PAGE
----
10 ways to engage students through their senses

Our senses have powerful effects on our brain, but often, education doesn't put much emphasis on them. These ideas will engage your students through touch, taste, hearing, vision and smell. (Flickr / Juhan Sonin)

Our senses have powerful effects on our brain, but often, education doesn’t put much emphasis on them. These ideas will engage your students through touch, taste, hearing, vision and smell. (Flickr / Juhan Sonin)

I love reading books.

I love being able to underline key passages. I love writing my opinions and feelings in the margins.

I like holding a book in my hand. I like the smell of a new book as I leaf through the pages for the first time.

Did that description evoke some strong memories? We remember senses from our past very vividly. They get locked in our brains long-term and come rushing back instantly, kind of like the tune and lyrics of a nostalgic song.

According to a recent Washington Post article, I’m not alone. In fact, the digital natives are with me. They’re less distracted and more focused with physical textbooks. Plus, they like the tactile experience of real books.

(“Wait,” you may be thinking, “isn’t this blog called ‘Ditch That Textbook’?” Yep, you read that right! The “Ditch That Textbook” way isn’t about hating printed books … it’s about ditching our textbook notions about education for what works best. Stick with me …)

Technology can help us to learn and experience in innovative, unique ways. But it’s not very high on engaging our students’ senses. Their devices are highly visual and play to their sense of hearing.

But taste, touch, and smell? There’s not much there. In fact, if you think about it, those three senses are underutilized in most classes.

Using two senses instead of just one can improve memory, and smell is one of the most powerful, according to Dr. Stephen Brewer, medical director at Canyon Ranch in Tucson, Ariz.

Maybe it’s time we ditch our textbook ideas about engaging students and start to think about engaging their senses — even the ones we focus on less.

How can we better incorporate the senses into our classes? Here are some ideas:

1. Write on paper. I love the benefits of digital writing. It can be accessed anywhere and anyone can read and comment on it. But there’s clear research on the powerful effect it can have on learning. Just like anything else, some balance between the keyboard and the pencil can help us harness the best of both worlds.

2. Peel an orange. Or a lemon. Apparently, the scent of lemon helps increase the flow of oxygen to the brain and makes you feel more alert. Plus, that citrus smell is jarring (in a good way!) when you walk in the door.

3. Use scents to tell a story. Think of the smells that help to tell the story of the content being delivered in your classroom. Then try to find ways to incorporate them. In my Spanish classes, when we talk about yerba mate, a green tea that’s popular in South America, I let students smell the tea leaves for the full effect.

4. Give hugs. This one, of course, depends on your level of comfort and your students’ level of comfort. Hugs help increase security, encourage positive feelings and foster better health, according to an article in Psychology Today. We release the hormone oxytocin when touched, which makes us feel attachment, connection, trust and intimacy, and all of those are important in our students’ lives.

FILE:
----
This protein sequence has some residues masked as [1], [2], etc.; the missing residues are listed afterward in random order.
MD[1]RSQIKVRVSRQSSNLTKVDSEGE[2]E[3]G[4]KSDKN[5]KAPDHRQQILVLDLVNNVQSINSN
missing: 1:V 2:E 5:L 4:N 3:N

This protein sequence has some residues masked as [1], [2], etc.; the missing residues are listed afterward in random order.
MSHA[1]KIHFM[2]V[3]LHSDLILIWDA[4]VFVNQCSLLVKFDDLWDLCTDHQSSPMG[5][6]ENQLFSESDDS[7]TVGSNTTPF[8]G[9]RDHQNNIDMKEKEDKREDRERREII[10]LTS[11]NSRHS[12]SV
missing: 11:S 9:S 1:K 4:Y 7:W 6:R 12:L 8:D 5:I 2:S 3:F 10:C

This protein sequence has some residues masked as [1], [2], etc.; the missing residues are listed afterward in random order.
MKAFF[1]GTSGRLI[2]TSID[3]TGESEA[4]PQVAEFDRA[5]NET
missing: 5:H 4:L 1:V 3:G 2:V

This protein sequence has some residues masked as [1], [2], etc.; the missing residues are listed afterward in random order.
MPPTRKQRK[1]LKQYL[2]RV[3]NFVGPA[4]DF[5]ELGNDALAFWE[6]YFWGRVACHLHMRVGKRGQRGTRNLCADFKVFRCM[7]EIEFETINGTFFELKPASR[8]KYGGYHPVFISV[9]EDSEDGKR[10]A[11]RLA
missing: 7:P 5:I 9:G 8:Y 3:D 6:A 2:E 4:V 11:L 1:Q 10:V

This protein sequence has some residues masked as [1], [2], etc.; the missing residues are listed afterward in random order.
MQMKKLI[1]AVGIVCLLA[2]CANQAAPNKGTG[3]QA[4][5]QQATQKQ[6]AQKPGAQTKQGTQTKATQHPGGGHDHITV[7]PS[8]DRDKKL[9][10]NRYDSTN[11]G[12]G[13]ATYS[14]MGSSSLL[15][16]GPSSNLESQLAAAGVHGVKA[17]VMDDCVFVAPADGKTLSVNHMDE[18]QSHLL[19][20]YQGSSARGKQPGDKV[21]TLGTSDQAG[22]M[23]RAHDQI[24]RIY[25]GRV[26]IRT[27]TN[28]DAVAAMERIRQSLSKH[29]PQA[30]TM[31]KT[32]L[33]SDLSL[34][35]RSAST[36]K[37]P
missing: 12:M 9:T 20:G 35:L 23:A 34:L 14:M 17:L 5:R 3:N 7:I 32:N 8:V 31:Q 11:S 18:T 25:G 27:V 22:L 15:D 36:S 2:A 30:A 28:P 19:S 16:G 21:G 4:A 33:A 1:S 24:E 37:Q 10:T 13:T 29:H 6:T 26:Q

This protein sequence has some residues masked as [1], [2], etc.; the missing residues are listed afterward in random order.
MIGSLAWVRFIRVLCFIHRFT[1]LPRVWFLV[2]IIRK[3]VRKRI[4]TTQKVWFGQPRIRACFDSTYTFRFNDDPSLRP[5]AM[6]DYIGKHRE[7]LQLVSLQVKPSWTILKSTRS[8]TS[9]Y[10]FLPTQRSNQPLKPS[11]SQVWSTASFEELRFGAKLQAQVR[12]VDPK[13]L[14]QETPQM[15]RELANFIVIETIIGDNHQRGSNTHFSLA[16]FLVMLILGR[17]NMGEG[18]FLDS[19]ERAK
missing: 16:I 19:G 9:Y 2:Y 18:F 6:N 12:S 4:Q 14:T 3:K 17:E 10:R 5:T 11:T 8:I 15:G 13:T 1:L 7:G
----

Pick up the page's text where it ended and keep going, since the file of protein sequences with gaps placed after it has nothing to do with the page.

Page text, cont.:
5. Eat or drink it. Taste stimuli can make strong connections. Dave Burgess, author of “Teach Like a PIRATE,” cooked sausage for his students when they studied “The Jungle” by Upton Sinclair, which told of unsanitary conditions in meatpacking plants. The taste and the smell brought the message home for his students.

6. Dissipation. This one takes me back to a high school science class, where my teacher opened a bottle of foul-smelling chemical in class. The chemical was strong at first (and made most of us want to gag!), but it weakened as class went on, teaching us how scents dissipate into the air.

7. A kick-start to a big test. Aromatherapy experts claim that scents can have effects on our bodies and lives, including productivity. Cinnamon, mint and rosemary (in addition to the aforementioned orange and lemon) are believed to put people in a mindset of working hard.

8. Show, then tell. Images are powerful in the brain. If we tell students, they’re less likely to remember than if we show them. In fact, the picture superiority effect claims that our most poorly-drawn sketches are better at presenting information to an audience than our best list of bullet-pointed text.

9. Set the tone with music. Want to get students’ blood pumping? Want them to settle down? There’s music for that! Pandora and Spotify both offer channels or stations of music that affect our moods. Many of my students tell me they listen to music while studying, so when it’s time to work, I’ll play some music quietly.

10. Google Nose. Of course there’s this interesting product released by Google on April 1, 2013. It releases various scents collected by Google through your Internet-ready device. Haven’t heard of Google Nose? Huffington Post gives you some details.

[reminder]How have you engaged your students’ senses in class? What ways have you heard others use? Are there ideas here you think you could try?[/reminder]

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